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Interview with Jim Shekhdar ( June 2000 )
Notes from tape recorded interview with Jim Shekhdar, Ilo Peru, a few days before his departure.

Kenneth F. Crutchlow

Jim Shekhdar


Born in 1946 in Lemington Spa, Great Britain. Lived in India from age 7-12.
Learned Hindi.Back home, went to University. Almost joined the Air Force.
Got a degree in civil engineering, so people would pay me to travel the world,
which I did for 15 years.

Had some problems with the British Water Polo Administration, so I went to
play in Australia instead. They banned me for claiming an air fare to an
international match. At first they said I could have it, then they wanted
it back, saying I should have gone by train. Water Polo was important to me,
my main sport, though I also played rugby and tennis.

Stayed in Australia for a year and half (1971), playing rugby and working
as an engineer. Went to New Guinea for a year to build roads. It was
primitive, a place where the natives still walked around with heads on
their belts.

Then went to Africa for 9 months, building airports. Then back to London;
thence on to Middle East to work for a Japanese company. I was the first
Western employee--quite an experience.

Married an English girl named Jane in midst of that. I'm still married and have
two daughters. Normal family life, except that I was overseas much of the time
and they were in England. In 1980, whole family moved to New Zealand;
stayed for 18 months. Moved to Las Vegas, then back to England.

Water Polo authorities had forgiven me and reinstated me. But then I was
banned for life again when I threw a referee  into the water. He was upset
because his watch wasn't waterproof. Now I'm reinstated again, eligible to
play, despite two lifetime bans.

In early 80s, launched a computer company, which quickly failed. Financial
problems followed. I had to get a proper corporate job, first with Xerox.
Worked long, hard hours. I like to succeed.

But I knew I wasn't a corporate animal. Eventually, I read John Ridgway's
book on ocean rowing. About that time, I did a MBA at the university, and
out of that came the idea to develop a business-simulation game and
combine it with Outward Bound type team building exercises.

I went to visit Ridgway, but he wasn't there. I phoned him to pitch the
business idea, but he wasn't interested. Met Chay Blyth at a boat show.
I was thinking of sailing around the world on my own (which he had done).
I asked him for advice, and he said to buy his book. That was all I got out of him.
He's a great salesman.

Then I heard about the Atlantic rowing race in 1997 and thought that
sounded cheaper than buying a boat and sailing around the world. I entered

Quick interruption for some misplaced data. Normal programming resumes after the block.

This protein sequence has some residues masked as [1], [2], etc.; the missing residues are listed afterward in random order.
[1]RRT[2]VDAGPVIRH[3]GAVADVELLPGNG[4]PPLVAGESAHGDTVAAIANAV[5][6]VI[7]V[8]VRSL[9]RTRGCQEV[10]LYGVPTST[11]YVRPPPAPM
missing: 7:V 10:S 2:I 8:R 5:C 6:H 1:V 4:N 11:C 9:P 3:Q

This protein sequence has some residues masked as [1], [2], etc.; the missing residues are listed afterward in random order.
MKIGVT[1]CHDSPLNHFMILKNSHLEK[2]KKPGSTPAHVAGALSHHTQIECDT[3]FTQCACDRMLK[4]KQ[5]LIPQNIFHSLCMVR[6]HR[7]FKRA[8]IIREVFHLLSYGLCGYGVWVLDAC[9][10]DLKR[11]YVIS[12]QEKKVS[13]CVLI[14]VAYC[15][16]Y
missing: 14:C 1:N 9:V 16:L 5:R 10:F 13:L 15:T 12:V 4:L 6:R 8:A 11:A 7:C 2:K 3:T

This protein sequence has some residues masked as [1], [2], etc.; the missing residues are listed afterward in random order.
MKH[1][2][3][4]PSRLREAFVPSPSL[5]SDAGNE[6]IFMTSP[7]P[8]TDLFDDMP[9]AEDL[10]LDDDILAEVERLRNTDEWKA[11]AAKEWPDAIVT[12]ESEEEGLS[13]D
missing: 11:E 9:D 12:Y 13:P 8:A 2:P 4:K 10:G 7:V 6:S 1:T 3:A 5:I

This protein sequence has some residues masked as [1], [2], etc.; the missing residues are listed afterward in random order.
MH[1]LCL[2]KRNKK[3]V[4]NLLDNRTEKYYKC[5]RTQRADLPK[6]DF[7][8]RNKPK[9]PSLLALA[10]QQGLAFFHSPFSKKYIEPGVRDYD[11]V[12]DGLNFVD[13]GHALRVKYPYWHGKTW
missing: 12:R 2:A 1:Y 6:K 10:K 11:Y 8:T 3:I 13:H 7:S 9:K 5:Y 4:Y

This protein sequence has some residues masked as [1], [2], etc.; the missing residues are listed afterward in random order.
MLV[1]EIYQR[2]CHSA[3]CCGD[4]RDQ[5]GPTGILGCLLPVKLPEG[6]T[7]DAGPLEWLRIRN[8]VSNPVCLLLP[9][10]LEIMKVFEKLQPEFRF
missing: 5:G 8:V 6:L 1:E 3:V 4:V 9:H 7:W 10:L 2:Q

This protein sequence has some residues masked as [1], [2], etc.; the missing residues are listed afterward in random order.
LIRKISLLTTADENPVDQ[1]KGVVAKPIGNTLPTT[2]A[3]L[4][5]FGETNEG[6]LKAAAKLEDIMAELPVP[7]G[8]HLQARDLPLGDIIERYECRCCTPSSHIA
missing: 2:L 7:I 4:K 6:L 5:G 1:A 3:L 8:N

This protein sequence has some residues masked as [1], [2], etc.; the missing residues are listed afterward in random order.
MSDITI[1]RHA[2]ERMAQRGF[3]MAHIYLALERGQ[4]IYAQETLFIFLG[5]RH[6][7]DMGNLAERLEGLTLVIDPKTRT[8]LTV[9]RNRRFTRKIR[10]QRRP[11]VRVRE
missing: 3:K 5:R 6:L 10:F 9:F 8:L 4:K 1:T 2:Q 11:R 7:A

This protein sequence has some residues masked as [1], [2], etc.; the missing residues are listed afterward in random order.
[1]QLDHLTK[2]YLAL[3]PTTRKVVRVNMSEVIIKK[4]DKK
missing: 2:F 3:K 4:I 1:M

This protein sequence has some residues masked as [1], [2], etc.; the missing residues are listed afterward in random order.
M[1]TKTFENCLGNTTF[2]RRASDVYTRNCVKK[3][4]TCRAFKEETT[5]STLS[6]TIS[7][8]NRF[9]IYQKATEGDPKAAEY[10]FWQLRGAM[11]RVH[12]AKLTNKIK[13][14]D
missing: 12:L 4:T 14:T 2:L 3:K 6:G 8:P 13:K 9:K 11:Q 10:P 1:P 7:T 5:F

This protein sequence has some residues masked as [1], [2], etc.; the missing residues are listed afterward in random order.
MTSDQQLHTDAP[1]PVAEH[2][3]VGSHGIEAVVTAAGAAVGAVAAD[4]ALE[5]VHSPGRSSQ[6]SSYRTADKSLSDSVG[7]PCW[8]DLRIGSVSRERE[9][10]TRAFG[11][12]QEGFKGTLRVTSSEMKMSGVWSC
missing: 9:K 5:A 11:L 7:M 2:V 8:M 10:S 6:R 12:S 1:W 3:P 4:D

that race, without a partner, ending up with David Jackson, whose partner
dropped out to get married. Neither of us had much money, and I didn't
have much time.

He and his dad built the boat. In all, the race cost us
nearly ё50,000 pounds ($80.00 dollars). I showed up at Tenerife two days before 
the start of the race; I was supposed to be there 10 days before, but I was working in
Romania. Poor David had to do it all himself. We made it to Barbados in 65 days.

Motivation to row the Pacific Ocean: I've had the Pacific dream for a long
time. The Atlantic was terrific, but the Pacific is three times as big. I
can no longer run 100 meters in 10 seconds, so I thought I'd focus on a
sport I thought I could do. As far as I was concerned, the Pacific had
never been rowed solo continent to continent, and I wanted to be the first
to do that. Peter Bird technically didn't do it; he had to be rescued at
Great Barrier Reef, though he was a great rower and I don't want to take
anything from him. Let's face it, rowing oceans gets easier and easier,
with all the equipment and the advances in boat building.

An acquaintance, a reporter for the IT supplement of the London Times, was
convinced that people would fall out of trees to give me money for a
Pacific row. But he decided he didn't have the time to pursue sponsorship,
and so nothing came of that. I had to get another job to pay for the row,
since I had few sponsors, except for Le Shark Casual Wear and Mobil.

My departure point was originally Equador, but I wrote that off long ago.
Chose Chile, because wind can't go anywhere but left. Only a small chance
of being blown to Mexico. The first 200 miles will be the most worrisome.

I believe I can cope with any situation. I don't believe there's more than
8 months of ocean out there. I have 8 months worth of food, at 6,000
calories a day. Most vulnerable part of the equipment is the water maker,
but I'm confident I've got what I need.

I have so much more equipment than for the Atlantic. So much communication
equipment, it's coming out my ears. I've got an EPIRB, Orb Com, 3 ARGOS tracking beacons, Inmarsat. Another sponsor, Globe.com, is paying for the communications.
It gives my position every four hours and allows me to send short messages.
I have ARGOS tracking , courtesy of Le Shark Casual Wear.

By all accounts, the big obstacle to a six-month solo voyage is isolation.